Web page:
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July 22nd, 2007

Camp Perry Results Available Online

The 2007 NRA National Rifle & Pistol Championships are underway now at Camp Perry, Ohio. This year promises to be one of the best-attended Championship series in Camp Perry’s 100-year history. More that 4000 shooters will be competing in a variety of disciplines. The smallbore 3-Position event concludes today, July 22nd, to be followed by Smallbore Prone from July 23-27. CMP Rifle matches run August 1-4. The High Power Rifle competition will be held August 6-10, while the High Power Long Range match runs August 11-14. Visit the Camp Perry web site for Camp Perry History, driving directions, and lodging information.

Complete match scores and standings are compiled daily and posted on the NRA Nat’l Championship Results webpage.

Camp Perry is a 640-acre Ohio National Guard Training Site located on the southern shores of Lake Erie. Ranges and Training facilities include three automated firing ranges, ballistic shoot-house and multiple field training areas. An article covering the history of the Camp Perry matches, written by Philip Schreier, Senior Curator, National Firearms Museum, is on the NRA’s National Rifleman website. Click the graphic below to read the article.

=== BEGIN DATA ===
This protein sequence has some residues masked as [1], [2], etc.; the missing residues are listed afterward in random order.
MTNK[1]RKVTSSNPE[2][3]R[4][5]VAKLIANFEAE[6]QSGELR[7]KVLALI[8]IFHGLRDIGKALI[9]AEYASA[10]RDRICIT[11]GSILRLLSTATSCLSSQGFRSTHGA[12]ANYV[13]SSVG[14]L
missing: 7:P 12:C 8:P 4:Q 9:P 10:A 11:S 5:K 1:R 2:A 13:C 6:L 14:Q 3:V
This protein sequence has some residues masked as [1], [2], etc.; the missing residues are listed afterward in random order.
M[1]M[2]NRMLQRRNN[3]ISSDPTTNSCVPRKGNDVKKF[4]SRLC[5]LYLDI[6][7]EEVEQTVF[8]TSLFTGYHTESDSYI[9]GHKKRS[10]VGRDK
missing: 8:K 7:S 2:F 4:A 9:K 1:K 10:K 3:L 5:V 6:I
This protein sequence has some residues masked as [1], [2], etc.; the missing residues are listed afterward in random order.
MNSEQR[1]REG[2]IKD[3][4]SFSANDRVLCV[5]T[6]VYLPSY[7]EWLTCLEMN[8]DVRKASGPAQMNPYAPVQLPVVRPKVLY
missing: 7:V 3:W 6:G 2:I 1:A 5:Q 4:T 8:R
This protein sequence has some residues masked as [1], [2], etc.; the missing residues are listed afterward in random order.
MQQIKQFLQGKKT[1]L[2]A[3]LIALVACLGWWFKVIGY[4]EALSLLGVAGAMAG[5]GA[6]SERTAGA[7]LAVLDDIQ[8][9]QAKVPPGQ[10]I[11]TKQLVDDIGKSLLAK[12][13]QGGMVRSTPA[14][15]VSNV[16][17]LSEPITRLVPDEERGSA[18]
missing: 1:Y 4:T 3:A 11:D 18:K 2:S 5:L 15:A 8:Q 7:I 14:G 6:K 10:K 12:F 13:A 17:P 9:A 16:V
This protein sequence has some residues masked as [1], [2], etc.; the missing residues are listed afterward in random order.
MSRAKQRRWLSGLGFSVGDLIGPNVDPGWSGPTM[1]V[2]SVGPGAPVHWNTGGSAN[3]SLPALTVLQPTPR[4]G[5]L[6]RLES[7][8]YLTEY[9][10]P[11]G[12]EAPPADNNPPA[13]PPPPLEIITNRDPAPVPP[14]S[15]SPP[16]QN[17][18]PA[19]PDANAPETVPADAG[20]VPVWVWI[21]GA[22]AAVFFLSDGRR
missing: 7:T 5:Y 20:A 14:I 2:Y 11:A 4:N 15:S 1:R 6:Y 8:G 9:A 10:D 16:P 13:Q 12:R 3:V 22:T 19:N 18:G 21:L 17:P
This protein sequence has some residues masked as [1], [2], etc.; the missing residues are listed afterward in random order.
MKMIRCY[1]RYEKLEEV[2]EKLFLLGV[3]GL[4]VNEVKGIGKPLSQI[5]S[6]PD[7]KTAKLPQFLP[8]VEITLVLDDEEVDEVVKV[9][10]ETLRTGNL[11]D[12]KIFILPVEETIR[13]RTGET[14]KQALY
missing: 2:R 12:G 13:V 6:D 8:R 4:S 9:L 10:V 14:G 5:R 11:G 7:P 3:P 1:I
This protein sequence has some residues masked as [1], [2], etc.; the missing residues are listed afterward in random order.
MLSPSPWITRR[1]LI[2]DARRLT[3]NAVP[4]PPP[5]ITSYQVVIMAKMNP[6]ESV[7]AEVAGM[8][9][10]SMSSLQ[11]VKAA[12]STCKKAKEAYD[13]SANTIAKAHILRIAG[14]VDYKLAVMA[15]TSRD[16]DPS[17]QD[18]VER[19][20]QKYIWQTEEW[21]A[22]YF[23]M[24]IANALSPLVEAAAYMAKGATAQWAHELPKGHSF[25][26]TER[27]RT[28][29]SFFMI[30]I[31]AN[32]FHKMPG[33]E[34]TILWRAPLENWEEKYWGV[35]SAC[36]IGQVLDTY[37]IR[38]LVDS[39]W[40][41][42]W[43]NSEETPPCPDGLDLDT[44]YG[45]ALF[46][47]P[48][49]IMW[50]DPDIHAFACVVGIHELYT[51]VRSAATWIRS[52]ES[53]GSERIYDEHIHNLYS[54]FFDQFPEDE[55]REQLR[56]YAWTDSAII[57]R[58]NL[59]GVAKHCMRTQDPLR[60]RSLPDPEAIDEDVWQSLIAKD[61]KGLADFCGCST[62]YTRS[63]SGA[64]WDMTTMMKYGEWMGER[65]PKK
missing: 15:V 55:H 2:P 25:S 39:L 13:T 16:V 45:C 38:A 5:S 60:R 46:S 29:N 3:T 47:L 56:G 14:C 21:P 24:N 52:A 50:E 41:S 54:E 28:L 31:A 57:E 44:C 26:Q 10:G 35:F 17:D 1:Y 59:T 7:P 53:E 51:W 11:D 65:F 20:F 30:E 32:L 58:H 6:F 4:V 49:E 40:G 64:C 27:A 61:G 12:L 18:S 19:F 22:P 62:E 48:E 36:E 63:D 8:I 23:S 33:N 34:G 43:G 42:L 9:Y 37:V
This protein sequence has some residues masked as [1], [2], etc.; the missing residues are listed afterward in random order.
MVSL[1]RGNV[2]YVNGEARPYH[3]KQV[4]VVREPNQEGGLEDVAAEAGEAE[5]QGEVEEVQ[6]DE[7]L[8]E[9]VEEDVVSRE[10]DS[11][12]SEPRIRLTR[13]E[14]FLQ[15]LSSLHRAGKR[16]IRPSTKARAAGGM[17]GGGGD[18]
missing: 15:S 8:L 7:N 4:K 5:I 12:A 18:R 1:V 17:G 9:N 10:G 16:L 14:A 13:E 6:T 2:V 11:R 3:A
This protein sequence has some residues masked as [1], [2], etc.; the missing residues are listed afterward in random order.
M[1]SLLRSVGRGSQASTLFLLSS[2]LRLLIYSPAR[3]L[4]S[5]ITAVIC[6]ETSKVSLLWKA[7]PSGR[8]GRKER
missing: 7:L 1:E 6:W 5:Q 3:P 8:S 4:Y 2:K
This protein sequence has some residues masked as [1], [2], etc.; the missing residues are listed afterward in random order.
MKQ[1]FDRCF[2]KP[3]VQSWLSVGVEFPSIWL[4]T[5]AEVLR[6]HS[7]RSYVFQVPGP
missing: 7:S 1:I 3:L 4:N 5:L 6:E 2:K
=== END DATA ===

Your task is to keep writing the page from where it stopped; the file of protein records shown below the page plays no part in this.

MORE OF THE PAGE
Camp Perry Centennial match
Illustration ©2007 National Rifle Association

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July 22nd, 2007

Bushnell Outdoor Products Acquired by Private Equity Group

The trend of shooting industry buyouts continues. Cerberus acquired Remington, Smith & Wesson purchased Thompson/Center Arms, and Brownell’s has bought out Sinclair International. Now Bushnell is the latest big outdoor company to change hands. Bushnell Outdoor Products will be acquired by MidOcean Partners, a private equity group. MidOcean will purchase Bushnell and its sub-brands from Wind Point Partners, also a private equity investment firm. Bushnell’s senior management team will remain in place (for now) and have a significant ownership stake in the company. The deal includes Bushnell Outdoor Products’ 11 brands (15 product lines) including Bushnell®, Tasco®, Serengeti®, Bollé®, Uncle Mike’s®, Stoney Point®, Hoppe’s®, Blackwater Gear®, and Butler Creek®.